I’ve been tipping Tony Blair to be the first "president of Europe" since 2002 – when the creation of the job was just a twinkle in his eye – so I’m delighted the former PM is taking soundings about whether the post will be worthy of his political talents. No doubting his self-confidence, is there?
Back in 2002 I remember being told that Mr Blair thought the creation of a full-time president of the European Council – the supreme body of the EU – was the most important thing to get written into the new EU constitution, now rebranded the Treaty of Lisbon.
What’s more aides to the PM told me over a coffee in Strasbourg that this was a job in which he had "a keen personal interest". The story I wrote off the back of this briefing spawned a brilliant follow-up by Trevor Kavanagh of The Sun, who wrote Mr Blair would be a Napoleonic figure, living in a huge (yet to be built) presidential palace.
I always had my doubts whether a former British PM would get the job, simply because I couldn’t imagine a French president agreeing to let a Brit stride around the world stage speaking for Europe. But since Nicolas Sarkozy seems to be almost as much in love with TB as he is with Carla Bruni, that no longer seems a problem.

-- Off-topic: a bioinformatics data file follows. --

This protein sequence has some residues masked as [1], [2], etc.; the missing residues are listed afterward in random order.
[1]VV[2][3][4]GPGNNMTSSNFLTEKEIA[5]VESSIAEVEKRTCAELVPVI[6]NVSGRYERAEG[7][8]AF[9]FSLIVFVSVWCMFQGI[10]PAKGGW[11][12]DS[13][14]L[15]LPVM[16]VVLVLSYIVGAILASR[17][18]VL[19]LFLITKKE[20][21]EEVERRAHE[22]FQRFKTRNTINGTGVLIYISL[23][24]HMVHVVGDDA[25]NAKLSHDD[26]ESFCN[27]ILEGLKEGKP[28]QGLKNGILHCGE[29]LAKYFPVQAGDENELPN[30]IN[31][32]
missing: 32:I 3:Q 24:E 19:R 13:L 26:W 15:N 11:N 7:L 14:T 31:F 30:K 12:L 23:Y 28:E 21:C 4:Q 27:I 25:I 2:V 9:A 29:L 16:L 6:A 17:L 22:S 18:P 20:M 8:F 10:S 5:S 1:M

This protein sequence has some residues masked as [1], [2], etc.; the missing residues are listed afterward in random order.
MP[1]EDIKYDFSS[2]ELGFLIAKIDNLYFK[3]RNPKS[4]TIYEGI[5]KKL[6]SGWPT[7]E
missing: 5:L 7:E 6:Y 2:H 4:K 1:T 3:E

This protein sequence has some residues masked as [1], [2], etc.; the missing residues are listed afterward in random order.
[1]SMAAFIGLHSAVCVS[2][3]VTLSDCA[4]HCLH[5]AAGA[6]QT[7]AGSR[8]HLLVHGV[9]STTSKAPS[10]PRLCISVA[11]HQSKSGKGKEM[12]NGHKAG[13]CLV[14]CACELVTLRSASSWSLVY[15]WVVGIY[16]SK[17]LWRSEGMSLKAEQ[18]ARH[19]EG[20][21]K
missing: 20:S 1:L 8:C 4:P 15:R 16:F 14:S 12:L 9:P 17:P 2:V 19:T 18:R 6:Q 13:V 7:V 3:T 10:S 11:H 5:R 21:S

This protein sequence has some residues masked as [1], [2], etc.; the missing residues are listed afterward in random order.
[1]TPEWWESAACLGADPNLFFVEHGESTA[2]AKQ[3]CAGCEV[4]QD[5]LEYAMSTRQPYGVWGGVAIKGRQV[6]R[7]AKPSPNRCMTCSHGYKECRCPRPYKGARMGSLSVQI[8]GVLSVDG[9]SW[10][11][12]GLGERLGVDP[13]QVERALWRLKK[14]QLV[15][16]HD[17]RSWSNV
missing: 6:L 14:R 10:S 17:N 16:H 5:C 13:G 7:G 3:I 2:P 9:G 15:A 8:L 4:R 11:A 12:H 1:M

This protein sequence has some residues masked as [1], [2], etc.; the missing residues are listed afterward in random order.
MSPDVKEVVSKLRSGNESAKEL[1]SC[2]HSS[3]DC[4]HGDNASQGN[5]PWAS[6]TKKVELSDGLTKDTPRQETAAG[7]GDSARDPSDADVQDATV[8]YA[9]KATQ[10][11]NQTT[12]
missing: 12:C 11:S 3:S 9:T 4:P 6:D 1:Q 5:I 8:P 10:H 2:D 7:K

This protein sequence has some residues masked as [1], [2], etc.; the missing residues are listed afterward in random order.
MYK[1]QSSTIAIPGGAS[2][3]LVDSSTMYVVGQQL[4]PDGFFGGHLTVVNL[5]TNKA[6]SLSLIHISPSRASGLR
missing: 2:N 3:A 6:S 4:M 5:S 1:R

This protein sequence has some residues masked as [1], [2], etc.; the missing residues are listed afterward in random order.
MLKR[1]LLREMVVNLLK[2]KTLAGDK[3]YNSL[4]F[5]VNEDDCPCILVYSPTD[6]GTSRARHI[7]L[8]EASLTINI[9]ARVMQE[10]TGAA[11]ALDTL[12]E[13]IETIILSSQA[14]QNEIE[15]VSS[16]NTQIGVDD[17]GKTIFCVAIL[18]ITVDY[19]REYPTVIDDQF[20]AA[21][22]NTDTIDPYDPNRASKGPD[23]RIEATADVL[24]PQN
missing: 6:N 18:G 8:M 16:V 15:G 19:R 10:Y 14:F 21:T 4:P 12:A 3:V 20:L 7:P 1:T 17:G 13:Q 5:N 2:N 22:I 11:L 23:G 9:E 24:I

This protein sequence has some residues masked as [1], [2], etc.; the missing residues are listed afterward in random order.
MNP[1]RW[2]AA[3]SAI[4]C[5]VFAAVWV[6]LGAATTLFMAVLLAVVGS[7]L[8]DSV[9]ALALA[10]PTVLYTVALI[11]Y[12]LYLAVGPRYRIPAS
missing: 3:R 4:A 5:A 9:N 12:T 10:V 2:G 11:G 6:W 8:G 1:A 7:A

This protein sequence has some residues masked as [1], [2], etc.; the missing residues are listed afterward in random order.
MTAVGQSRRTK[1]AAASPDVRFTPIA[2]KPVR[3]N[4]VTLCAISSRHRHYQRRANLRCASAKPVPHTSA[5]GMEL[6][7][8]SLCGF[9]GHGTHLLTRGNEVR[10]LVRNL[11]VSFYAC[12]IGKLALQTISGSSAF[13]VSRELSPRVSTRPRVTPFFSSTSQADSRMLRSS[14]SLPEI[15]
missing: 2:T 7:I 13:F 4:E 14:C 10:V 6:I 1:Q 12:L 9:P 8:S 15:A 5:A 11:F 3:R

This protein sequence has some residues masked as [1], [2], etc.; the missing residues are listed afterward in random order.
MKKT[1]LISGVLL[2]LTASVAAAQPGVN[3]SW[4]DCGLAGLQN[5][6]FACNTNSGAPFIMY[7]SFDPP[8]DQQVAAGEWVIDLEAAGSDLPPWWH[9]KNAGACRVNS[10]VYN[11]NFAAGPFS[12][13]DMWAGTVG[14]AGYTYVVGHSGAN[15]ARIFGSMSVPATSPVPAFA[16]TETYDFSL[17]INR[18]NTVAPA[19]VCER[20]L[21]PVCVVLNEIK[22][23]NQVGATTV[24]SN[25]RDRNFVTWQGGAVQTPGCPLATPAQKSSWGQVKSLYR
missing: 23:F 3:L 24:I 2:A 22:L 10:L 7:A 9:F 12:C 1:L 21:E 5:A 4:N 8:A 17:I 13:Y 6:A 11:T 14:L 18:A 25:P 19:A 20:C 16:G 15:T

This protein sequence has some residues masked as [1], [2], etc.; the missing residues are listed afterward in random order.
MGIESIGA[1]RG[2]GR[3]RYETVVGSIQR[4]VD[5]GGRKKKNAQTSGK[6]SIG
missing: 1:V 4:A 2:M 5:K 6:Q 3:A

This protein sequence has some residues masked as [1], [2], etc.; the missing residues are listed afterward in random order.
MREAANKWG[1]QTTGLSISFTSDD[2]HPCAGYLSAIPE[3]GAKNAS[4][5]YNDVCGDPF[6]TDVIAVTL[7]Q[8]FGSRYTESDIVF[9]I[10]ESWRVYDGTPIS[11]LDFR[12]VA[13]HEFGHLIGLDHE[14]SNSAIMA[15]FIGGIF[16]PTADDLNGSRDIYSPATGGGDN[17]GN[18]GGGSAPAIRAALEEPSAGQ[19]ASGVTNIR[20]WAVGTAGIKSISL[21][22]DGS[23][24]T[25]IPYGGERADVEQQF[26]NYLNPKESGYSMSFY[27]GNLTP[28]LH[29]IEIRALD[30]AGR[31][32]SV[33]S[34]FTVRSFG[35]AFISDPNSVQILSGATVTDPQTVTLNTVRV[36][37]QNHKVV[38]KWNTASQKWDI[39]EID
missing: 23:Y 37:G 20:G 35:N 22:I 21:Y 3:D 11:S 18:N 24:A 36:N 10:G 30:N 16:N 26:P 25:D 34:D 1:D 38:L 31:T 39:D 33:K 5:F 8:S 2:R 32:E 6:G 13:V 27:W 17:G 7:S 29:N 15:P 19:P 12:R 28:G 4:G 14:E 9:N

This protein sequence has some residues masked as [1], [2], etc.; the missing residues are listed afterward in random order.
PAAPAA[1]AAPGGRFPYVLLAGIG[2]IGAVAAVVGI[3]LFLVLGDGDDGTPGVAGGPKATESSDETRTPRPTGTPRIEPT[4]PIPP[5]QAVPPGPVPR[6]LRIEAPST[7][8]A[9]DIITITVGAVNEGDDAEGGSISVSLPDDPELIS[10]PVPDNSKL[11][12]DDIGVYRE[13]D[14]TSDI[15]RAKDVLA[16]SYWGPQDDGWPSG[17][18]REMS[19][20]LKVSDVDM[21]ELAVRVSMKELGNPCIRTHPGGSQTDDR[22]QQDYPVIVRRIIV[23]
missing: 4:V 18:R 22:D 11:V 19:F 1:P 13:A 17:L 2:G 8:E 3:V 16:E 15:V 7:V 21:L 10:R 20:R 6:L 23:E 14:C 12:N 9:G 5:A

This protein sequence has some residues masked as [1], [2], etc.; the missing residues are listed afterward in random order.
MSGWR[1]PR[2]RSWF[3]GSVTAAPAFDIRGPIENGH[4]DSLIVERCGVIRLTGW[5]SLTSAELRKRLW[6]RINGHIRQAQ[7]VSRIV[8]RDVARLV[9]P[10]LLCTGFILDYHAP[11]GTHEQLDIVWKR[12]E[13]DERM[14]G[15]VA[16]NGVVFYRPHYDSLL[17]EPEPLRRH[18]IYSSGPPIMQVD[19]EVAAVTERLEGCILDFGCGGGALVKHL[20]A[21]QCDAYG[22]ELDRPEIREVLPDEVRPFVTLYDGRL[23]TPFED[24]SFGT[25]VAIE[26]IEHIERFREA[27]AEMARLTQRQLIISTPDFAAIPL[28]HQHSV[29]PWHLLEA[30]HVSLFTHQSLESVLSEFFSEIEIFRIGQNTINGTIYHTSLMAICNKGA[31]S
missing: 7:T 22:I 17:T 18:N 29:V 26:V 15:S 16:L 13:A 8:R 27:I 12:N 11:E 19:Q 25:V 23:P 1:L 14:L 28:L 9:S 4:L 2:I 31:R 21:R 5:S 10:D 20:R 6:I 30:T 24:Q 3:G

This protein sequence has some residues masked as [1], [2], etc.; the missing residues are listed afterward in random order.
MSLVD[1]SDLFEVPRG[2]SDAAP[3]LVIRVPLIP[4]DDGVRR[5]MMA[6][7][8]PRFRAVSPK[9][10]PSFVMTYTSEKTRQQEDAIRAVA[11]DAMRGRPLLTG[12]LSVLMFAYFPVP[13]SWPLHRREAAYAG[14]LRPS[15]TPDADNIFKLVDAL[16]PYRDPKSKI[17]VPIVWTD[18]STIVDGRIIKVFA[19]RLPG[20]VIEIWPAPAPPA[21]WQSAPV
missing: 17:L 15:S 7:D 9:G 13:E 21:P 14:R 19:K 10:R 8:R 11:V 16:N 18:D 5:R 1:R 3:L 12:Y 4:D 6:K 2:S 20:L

If Silvio Berlusconi (Mr Blair’s old holiday pal) gets back into power in Italy, consider it a done deal – if Mr Blair wants ths job.
He apparently wants to know exactly what it entails. Will it be simply to act as a messenger boy for the EU’s 27 leaders on the off-chance they can agree a common position. Or will he have real clout in areas such as trade and foreign policy?
It seems to me that the first person to hold the job (which could be created in 2009) will define the job. If it’s Tony Blair it will be a big job; if it’s Jean-Claude Juncker, the Luxembourg prime minister, I suspect it will be a smaller one.
Will Gordon Brown accept it? I can’t imagine a British PM blocking a British candidate for such a job and – in any case – I hear suggestions the two old rivals are getting along better these days.
What about Cherie? She would obviously like Tony to rake in a few more millions, but by 2009 he’ll already be well on his way to his first £10m thanks to a book deal and various banking jobs. Being president of Europe is unlikely to lower his future earnings potential.
So go for it Tony. You might finally be able to do what you signally failed to do while in Number 10 – explain to the British public what is the point of our membership of the EU. And I’ll be able to rip out that old story from my 2002 cuttings book and say that I told you so.